Glenn Reynolds can’t grok how nouveau-Julian Dave Weigel, writing at Hit and Run, can escape the massive cognitive dissonance that, apparently, ought to be involved in believing both that it’s fine for The New York Times to name the town in which Don Rumsfeld and Dick Cheney vacation, and that it’s dirty pool for irate bloggers to post the phone numbers of the Times photographers who snapped pics of their vacation homes.
This does not exactly strike me as a tricky distinction to make. Two men already living highly public lives, whose primary residences are pointed out daily by tour guides, pour into the same town regularly with a caravan of SUVs. The danger here, presumably, is fanatical nuts who want to kill them, but their hatred is unlikely to be further inflamed by a Times travel section profile, nor does it give them any information that they couldn’t have gotten easily enough anyway. Blogging a phone number while you’re calling someone a traitor, on the other hand, is fairly clearly a way of inviting and encouraging harassment.
To put it in peer-production jargon, terrorism is an old-economy sort of task: It requires the intense commitment (and therefore powerful motivations) of a relatively small number of people who have to each carry out significant portions of the total effort. Harassment is modular and granular, and therefore well suited to peer production: The per-person investment is a few minutes of being an asshole. For sites with tens of thousands of readers, especially if they skew moonbattish to start, you’ll probably have at least a few score with enough latent pique and bitterness to motivate that. In other words, it’s like open source code: You can pull off the project with a large number of dilletantes doing small parts more or less for the hell of it, rather than a small cadre of highly motivated (i.e. paid) full-time coders.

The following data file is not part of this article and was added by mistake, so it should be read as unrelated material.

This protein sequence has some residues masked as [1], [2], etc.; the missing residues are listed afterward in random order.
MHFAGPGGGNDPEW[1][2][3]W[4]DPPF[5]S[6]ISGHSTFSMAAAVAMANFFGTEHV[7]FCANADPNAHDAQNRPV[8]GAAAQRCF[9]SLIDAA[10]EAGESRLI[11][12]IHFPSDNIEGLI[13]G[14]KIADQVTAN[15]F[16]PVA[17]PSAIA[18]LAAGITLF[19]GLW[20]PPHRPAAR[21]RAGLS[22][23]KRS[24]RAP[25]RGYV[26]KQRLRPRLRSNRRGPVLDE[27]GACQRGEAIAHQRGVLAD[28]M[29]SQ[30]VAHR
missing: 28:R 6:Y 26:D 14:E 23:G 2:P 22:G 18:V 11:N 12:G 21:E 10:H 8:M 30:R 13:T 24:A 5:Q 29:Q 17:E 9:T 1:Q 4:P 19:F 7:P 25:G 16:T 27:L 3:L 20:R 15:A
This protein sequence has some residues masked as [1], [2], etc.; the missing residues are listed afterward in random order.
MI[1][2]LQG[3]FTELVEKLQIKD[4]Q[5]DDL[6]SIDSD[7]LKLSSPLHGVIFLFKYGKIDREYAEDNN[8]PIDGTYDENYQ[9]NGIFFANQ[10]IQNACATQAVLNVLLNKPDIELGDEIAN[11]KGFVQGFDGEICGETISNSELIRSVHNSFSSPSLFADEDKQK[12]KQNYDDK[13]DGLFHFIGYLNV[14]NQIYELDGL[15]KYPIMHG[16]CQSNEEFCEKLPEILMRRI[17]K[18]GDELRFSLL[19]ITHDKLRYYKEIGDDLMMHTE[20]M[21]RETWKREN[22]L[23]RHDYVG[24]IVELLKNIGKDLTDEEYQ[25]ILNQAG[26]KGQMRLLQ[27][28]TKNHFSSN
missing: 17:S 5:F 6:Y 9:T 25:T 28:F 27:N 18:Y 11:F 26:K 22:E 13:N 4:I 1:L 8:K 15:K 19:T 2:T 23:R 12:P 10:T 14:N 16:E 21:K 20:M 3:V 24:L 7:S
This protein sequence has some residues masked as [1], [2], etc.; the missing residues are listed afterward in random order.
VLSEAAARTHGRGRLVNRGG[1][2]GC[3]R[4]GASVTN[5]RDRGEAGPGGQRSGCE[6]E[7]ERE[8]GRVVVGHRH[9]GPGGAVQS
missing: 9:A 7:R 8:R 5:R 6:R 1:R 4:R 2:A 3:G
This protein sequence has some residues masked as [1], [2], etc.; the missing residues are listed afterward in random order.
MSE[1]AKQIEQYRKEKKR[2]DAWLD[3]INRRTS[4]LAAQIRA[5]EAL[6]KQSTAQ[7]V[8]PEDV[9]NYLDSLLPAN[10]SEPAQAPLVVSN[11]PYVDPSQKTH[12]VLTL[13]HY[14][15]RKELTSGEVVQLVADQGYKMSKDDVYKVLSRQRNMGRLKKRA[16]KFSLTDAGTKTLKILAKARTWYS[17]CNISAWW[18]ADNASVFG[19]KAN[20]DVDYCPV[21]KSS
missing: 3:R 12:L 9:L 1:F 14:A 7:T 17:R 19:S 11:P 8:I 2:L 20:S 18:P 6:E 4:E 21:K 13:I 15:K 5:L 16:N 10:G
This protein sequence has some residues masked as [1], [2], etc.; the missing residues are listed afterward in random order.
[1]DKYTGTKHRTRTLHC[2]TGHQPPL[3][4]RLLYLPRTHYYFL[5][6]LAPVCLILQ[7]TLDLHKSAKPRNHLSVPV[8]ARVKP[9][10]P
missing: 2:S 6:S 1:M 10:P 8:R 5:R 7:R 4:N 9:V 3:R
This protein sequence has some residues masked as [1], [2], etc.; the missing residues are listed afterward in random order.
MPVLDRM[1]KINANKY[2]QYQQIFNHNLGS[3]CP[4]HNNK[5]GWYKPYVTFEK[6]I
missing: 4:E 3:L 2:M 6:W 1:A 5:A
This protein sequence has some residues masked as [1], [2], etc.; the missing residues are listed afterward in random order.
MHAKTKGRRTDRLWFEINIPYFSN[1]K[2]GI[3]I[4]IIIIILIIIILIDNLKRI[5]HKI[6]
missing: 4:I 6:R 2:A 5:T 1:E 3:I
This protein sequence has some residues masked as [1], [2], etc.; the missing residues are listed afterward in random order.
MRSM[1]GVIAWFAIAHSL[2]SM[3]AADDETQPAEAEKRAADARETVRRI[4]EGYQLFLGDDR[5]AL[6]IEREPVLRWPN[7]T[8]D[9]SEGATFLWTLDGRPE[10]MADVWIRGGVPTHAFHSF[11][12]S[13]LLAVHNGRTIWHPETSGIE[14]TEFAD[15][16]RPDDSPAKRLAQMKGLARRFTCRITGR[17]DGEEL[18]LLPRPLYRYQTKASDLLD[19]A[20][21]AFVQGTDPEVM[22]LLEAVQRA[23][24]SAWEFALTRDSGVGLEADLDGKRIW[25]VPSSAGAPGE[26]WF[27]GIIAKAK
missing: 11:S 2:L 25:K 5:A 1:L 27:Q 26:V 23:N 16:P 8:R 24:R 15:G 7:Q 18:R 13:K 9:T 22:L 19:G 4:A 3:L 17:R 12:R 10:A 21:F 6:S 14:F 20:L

Which, I think, points up the one ugly side of the distributed peer production that folk like Yochai Benkler (and, I should add, myself) are generally so enthusiastic about. Dispersed production means diffuse responsibility. At least potentially, the participants in a peer harassment campaign are like Derek Parfit’s harmless torturers: Each could be making a single phone call that, in itself, didn’t cross the line to harassment, yet whose cumulative effect is unambiguously harassing. And the instigating blogger(s) can at least make a sort of show of innocence if they don’t explicitly call for harassment, but count on the intrinsic moonbattiness of their audiences. You get some benign instances of this, like the infamous stolen sidekick which harnessed a smart mob to find and pressure some thieves. On the other hand, you have the shameful role of blogs in harassing a Jewish family that had the gall to complain about sectarian propaganda in their public schools, and the use of blogs as shaming devices in China. The larger bloggers may have to start recognizing that they can’t just fire off a “who will rid me of this meddlesome priest?” blog and then put finger to pursed lips in wide-eyed mock shock when the readers whose anger they stoke all day don’t play by Queensbury rules.
I note, incidentally, that since I started this post, Dave has gotten mixed up in a now widely-publicized spat on this very topic with the execrable Michelle Malkin. And since I’ve nothing to add on the distributed harassment front, let me just take the opportunity to wonder: Why do I know this woman’s name? Why does anyone? Sure, Ann Coulter has proven that being shrill and vapid is no serious barrier to success, but Coulter is at least sporadically witty and entertaining—she can turn a phrase, whether or not she uses it to say much of anything. Maybe that’s even enough to justify her existence. But Malkin? Malkin writes like a half-bright College Republican who finagled a column in some third-rate student paper. I understand bearing artless prose for sharp thoughts, and even the appeal of a bit of well-crafted nonsense. But you’d think one or the other would be a requirement.